Actin's protein toolbox revealed

Cells often have partially redundant mechanisms to perform cellular functions, which can be an obstacle in deciphering molecular functions in a single mutant background. In this study, we were interested in determining how yeast cells control the elongation of actin filaments in endocytic actin networks and we successfully identified three partially overlapping mechanisms.

HFSP Long-Term Fellow Alphée Michelot and colleagues
authored on Mon, 15 April 2013

Dense networks of actin filaments are assembled at sites of clathrin-mediated endocytosis. Their function is to provide forces necessary for the invagination of the membrane, and to participate in the scission of the vesicle at the end of the process. Models describing how the actin filaments are generated and regulated from a biochemical point of view have been proposed in the past decade, and have enabled the community to define a limited set of essential proteins. Among these proteins, inhibitors of actin filament elongation are believed to be crucial, because they limit the polymerization of actin filaments exclusively to areas where filaments have just been assembled, offering cells a way to control precisely where forces are exerted.

We challenged current models of actin network regulation with the observation that in yeast, the absence of the only factor known as an inhibitor of actin filament elongation (the heterodimer of capping protein), only causes mild endocytic phenotypes. Moreover, the dynamic properties of the actin networks do not appear to be greatly affected in these mutants. These results clearly contradict current models, and indicate either that these models need to be corrected, or most probably that other unknown factors in yeast are able to perform functions similar to the function of capping protein. In order to identify additional candidate proteins involved in inhibition of actin filament elongation, we used the power of yeast genetics and generated double mutants of a capping protein gene with mutants of other yeast genes on a genome-wide scale. We evaluated genetic interactions based on colony sizes, hypothesizing that if a protein has a partial overlap of function with capping protein, the corresponding double mutants should display a negative genetic interaction.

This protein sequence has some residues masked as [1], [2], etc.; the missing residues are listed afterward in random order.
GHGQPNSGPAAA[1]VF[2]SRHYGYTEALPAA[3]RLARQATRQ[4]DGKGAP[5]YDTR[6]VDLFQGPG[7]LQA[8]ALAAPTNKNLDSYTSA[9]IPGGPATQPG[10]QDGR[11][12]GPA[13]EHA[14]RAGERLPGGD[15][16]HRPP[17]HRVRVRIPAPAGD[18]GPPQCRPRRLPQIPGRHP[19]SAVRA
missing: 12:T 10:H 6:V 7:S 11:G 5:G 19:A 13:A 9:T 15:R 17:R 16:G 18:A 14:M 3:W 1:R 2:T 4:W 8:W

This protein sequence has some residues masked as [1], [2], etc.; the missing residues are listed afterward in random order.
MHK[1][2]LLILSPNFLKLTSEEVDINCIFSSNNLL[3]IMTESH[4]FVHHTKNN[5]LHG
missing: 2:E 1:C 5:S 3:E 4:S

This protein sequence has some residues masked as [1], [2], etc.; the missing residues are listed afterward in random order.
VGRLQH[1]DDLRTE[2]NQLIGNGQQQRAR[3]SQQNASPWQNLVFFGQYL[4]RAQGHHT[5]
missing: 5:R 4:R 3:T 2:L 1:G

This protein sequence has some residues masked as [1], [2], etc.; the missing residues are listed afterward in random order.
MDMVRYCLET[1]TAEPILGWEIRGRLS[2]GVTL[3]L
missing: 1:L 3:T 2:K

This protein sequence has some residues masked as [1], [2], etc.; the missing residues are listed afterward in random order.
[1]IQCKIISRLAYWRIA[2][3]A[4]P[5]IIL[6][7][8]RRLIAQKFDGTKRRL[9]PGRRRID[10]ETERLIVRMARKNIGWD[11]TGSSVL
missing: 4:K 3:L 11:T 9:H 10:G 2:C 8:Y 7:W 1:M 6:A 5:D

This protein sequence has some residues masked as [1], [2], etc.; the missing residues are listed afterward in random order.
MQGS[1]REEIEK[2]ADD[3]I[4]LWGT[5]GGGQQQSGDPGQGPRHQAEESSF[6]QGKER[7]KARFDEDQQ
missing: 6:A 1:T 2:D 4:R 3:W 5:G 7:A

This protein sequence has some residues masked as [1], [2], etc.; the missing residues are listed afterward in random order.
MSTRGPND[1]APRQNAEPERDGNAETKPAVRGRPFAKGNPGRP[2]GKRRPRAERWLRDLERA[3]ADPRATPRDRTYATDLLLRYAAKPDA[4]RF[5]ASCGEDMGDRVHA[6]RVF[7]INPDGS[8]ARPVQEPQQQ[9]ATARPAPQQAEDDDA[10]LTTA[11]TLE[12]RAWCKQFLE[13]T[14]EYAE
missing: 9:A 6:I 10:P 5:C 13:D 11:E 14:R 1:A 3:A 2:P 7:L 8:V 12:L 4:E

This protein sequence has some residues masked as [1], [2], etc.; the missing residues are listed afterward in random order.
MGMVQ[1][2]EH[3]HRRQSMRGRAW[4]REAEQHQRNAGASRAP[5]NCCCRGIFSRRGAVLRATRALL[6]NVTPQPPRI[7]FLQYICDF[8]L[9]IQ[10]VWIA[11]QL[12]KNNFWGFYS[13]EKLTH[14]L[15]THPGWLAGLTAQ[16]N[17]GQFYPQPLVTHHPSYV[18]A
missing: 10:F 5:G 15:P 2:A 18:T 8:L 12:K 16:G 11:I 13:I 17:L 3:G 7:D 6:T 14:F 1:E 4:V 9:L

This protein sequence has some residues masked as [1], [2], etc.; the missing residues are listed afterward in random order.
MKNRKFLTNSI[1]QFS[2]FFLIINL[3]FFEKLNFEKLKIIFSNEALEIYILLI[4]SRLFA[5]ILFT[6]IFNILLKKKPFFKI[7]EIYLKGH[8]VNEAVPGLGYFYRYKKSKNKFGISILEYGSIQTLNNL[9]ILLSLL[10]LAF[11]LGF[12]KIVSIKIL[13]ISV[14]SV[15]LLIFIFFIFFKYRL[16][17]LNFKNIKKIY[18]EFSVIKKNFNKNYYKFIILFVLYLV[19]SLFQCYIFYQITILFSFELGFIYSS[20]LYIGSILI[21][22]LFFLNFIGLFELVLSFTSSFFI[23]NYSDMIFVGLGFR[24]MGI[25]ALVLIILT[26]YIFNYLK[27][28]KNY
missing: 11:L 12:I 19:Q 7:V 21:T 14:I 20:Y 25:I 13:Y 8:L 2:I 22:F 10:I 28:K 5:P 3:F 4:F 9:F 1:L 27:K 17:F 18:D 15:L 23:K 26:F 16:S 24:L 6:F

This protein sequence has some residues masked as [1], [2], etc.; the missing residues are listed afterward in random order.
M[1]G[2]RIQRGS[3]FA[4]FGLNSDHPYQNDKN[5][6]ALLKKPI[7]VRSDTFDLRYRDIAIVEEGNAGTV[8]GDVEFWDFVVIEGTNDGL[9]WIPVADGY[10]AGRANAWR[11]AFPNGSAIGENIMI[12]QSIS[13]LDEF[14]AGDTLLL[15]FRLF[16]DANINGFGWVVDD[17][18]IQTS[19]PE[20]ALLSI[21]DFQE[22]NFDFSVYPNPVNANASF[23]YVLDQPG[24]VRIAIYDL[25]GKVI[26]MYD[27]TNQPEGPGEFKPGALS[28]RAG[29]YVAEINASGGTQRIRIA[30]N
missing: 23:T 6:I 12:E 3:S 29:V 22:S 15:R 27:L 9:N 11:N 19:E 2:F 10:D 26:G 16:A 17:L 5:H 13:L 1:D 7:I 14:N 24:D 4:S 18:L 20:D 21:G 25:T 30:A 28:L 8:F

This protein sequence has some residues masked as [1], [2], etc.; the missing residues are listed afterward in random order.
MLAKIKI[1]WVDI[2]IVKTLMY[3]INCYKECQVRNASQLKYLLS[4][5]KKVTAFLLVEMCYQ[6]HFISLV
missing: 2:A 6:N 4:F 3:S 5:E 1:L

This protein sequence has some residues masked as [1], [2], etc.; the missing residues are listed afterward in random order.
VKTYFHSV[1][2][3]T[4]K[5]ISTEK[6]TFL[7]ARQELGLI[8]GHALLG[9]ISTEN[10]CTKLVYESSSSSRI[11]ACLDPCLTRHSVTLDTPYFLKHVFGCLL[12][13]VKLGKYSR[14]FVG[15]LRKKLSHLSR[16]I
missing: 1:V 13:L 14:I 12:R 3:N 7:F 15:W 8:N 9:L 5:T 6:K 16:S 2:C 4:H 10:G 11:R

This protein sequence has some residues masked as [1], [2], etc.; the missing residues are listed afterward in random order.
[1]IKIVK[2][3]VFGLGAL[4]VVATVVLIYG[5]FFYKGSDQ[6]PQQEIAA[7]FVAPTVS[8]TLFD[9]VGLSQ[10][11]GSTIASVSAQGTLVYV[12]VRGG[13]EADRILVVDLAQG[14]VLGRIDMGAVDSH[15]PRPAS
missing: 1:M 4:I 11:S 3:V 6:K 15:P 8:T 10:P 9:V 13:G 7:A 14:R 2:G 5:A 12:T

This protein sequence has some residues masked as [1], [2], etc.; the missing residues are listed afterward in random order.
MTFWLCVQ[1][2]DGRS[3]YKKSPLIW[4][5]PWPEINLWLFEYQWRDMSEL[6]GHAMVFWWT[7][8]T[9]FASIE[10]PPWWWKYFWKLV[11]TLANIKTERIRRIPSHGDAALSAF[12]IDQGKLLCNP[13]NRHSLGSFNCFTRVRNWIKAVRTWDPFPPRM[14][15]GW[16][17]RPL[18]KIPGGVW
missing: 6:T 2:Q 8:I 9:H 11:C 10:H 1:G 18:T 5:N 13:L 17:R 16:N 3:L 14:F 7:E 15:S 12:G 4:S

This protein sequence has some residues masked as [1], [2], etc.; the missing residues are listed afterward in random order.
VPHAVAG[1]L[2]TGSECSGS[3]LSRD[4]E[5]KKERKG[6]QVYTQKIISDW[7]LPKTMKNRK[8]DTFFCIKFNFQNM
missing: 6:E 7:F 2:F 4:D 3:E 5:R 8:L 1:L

Using this strategy, we identified three distinct pathways leading to the inhibition of actin filament elongation. Interestingly, we demonstrated that these different factors work on different sub-populations of actin filaments, showing that although all of these molecules are able to inhibit filament elongation, they also have slightly different functions in vivo. Individually, absence of any of these three pathways leads to minor defects, because loss of function of any of the three pathways can be at least partially compensated by another. However, double mutants display major phenotypes, and reconcile cellular biology observations with the current models.

In conclusion, this study provided a new opportunity to apply the unique power of yeast for dissecting functional pathways. Because of the simplicity of its genome and the facility of designing mutants, it offers great possibilities to unveil functions of proteins in a complex cellular background.


Actin filament elongation in Arp2/3-derived actin networks is controlled by three distinct mechanisms. Michelot A, Grassart A, Okreglak V, Costanzo M, Boone C, Drubin DG. Dev Cell. 2013 Jan 28;24(2):182-95. doi: 10.1016/j.devcel.2012.12.008.

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